Date rape drug warning a myth, say healthcare professionals

By
April 10, 2006

Can a simple glass of Coke result in sexual assault and permanent infertility?

According to messages on the Mills Student-News, men are slipping Rohypnol, a date rape drug, and Progesterex, a pill used to sterilize horses, into girls' drinks in order to rape them without fear of pregnancy. The warning goes on to say that this sterilization is not temporary, and that women should be wary.

While women are at risk for drug-related rape, the use of Rohypnol – also known as roofies – and Progesterex for date rape is a myth, according to Mills Health Director and liason for the Tang Center, Cynthia Turner. "[Medical Professionals] have heard of drugs in drinks, but we don't have any documented cases where [Progesterex] has been used," said Turner.

Turner also says that Rohypnol is no longer an effective date rape drug.

"The drug known as roofies has been reformulated and does not dissolve in drinks the way it did years ago. It gets crumbly now, so the girl knows what she's drinking," Turner said.

Susanna Holder, the equitation instructor for Mills, says that she has not even heard of Progesterex being used to sterilize horses let alone human women. However, she does say that a drug called Regimate is similar to Progesterex.

"Basically it is an equine version of Midol and birth control to regulate PMS-like symptoms to make [mares] more manageable and rideable… It makes humans, male and female, sterile, but I don't think it makes horses sterile," Holder said.

Paula Flamm, the sexual assault specialist at the Tang Center, said that the Progesterex/Rohypnol combination is an urban legend and that rumors have appeared as early as 1999.

Even though many versions of the Progesterex message include the verification of Marina Ackerman, Secretary for the Department of Internal Medicine of the Health Sciences Faculty at the University of Stellenbosch and Tygerberg Hospital, these messages were not officially endorsed.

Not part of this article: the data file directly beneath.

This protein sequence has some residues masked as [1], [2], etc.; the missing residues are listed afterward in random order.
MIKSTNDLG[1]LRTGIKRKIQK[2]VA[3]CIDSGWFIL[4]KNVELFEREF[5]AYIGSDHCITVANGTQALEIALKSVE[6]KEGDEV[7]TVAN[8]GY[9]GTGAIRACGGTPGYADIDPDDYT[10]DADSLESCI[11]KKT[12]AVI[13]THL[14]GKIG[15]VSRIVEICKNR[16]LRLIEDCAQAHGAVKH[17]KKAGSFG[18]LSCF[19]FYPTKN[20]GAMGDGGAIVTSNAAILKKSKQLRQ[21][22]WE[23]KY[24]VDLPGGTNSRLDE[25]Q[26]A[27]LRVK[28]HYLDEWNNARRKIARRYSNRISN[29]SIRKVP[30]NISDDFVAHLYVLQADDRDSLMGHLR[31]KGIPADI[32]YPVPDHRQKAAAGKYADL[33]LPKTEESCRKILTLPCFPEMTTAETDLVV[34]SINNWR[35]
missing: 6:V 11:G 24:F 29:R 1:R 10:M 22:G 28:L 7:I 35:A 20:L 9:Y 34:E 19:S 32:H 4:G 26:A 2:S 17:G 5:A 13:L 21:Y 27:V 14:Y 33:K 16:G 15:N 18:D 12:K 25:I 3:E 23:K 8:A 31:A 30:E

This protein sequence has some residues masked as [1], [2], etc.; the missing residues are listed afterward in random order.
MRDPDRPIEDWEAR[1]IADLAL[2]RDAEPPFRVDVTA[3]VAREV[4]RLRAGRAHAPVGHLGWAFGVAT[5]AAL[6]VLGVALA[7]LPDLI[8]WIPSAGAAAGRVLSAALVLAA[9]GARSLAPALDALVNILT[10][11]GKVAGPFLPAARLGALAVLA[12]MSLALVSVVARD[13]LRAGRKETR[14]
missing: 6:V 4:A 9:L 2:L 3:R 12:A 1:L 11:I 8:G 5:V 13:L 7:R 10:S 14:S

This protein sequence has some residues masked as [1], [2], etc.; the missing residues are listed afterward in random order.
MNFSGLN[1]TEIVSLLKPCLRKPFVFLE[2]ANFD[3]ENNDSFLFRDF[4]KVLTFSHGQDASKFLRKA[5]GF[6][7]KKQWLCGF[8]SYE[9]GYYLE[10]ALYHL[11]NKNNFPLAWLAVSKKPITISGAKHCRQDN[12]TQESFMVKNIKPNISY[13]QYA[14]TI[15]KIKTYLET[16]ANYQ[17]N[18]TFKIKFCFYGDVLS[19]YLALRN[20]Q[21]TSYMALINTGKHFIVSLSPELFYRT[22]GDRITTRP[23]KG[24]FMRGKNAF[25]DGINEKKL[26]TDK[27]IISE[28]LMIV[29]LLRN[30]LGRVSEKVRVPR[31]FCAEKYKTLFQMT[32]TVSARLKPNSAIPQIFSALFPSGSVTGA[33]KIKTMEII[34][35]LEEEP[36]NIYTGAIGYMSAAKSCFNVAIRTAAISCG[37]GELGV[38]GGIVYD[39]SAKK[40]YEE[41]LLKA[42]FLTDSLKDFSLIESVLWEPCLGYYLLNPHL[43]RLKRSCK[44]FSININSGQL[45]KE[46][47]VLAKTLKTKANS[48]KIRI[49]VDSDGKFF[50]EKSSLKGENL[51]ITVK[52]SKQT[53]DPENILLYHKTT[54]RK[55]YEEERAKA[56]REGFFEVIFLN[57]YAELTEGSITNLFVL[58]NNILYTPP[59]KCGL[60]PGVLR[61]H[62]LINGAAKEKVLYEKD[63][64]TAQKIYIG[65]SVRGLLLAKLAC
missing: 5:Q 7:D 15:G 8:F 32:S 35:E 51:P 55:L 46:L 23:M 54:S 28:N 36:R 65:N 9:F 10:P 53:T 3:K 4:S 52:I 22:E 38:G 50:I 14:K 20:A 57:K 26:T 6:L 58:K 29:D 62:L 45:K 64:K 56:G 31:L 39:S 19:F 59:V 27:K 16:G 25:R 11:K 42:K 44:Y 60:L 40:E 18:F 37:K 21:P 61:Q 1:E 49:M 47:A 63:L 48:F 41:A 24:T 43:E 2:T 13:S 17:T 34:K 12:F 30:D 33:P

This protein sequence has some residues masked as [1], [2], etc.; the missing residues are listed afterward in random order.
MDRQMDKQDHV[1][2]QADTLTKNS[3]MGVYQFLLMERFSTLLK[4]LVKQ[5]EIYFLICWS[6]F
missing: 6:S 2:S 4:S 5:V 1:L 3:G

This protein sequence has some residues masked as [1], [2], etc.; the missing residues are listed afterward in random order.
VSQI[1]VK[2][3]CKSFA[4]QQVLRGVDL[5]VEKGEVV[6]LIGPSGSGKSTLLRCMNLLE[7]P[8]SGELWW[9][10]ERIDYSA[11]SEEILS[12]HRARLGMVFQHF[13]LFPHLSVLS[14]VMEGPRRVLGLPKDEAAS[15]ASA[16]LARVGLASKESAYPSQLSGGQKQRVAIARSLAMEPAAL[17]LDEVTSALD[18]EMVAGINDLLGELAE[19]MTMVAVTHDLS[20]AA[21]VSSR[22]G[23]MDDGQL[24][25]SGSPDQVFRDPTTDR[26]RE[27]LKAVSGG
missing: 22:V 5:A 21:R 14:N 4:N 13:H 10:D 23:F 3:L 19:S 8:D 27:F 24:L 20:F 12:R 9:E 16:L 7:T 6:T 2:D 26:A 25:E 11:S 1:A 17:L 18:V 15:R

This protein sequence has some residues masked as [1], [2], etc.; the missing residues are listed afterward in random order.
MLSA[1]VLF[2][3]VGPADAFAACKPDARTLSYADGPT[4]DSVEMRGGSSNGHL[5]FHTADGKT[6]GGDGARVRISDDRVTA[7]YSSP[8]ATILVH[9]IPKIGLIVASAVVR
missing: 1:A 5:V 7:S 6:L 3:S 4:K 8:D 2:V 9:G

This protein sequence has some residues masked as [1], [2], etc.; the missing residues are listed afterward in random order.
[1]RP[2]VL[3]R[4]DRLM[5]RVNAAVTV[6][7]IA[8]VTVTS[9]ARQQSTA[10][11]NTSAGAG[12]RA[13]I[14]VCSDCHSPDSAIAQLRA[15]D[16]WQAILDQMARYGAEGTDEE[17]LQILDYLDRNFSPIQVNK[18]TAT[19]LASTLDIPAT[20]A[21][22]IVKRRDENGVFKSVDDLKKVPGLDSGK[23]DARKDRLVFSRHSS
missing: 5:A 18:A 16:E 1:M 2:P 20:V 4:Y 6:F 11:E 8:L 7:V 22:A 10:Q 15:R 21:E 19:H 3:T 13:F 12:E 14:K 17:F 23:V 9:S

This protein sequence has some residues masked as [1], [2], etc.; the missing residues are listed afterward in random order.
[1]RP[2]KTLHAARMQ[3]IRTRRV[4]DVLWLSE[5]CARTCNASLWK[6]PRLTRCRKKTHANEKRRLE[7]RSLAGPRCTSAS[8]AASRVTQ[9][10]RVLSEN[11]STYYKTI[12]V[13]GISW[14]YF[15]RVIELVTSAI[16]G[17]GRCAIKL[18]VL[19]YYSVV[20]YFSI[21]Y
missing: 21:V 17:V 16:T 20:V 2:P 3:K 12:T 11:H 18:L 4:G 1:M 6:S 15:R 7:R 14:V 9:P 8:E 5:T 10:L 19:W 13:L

"In good faith, [Ackerman] forwarded this message to a number of contacts. Unfortunately, she did not ascertain the validity of this warning prior to forwarding the message [or] remove her e-mail signature (contact details, including fax number) from the bottom of the message," the website for Stellenbosch and Tygerberg Hospital stated.

Paul Dexter, the Administrative Manager & Outreach Specialist at the University of Southern Maine, would concur. He investigated rumors of Progesterex on his campus back in November of 2001, but he found no concrete evidence of it being used.

"The rumor was just that – a rumor," Dexter said.

Saranique Schwartz, a Mills sophomore, explains the myth's popularity on college campuses as the result of students living on their own for the first time.

"[Myths] pop up because people are looking for others to tell them what they don't know. I don't think your next-door neighbor in your dorm is the best person to find out from," she said.

"Go Ask Alice!," the internet health question and answer service for Columbia University, says that Progesterex is only one of many potentially harmful legends that are passed off as the truth: "[Progesterex] won't be the last [urban legend]; whose rectum will a gerbil find its way into tomorrow? Whose image, sense of security, and peace of mind will be sacrificed next year just for laughs?"


Date rape drug warning a myth, say healthcare professionals was published on April 10, 2006 in News

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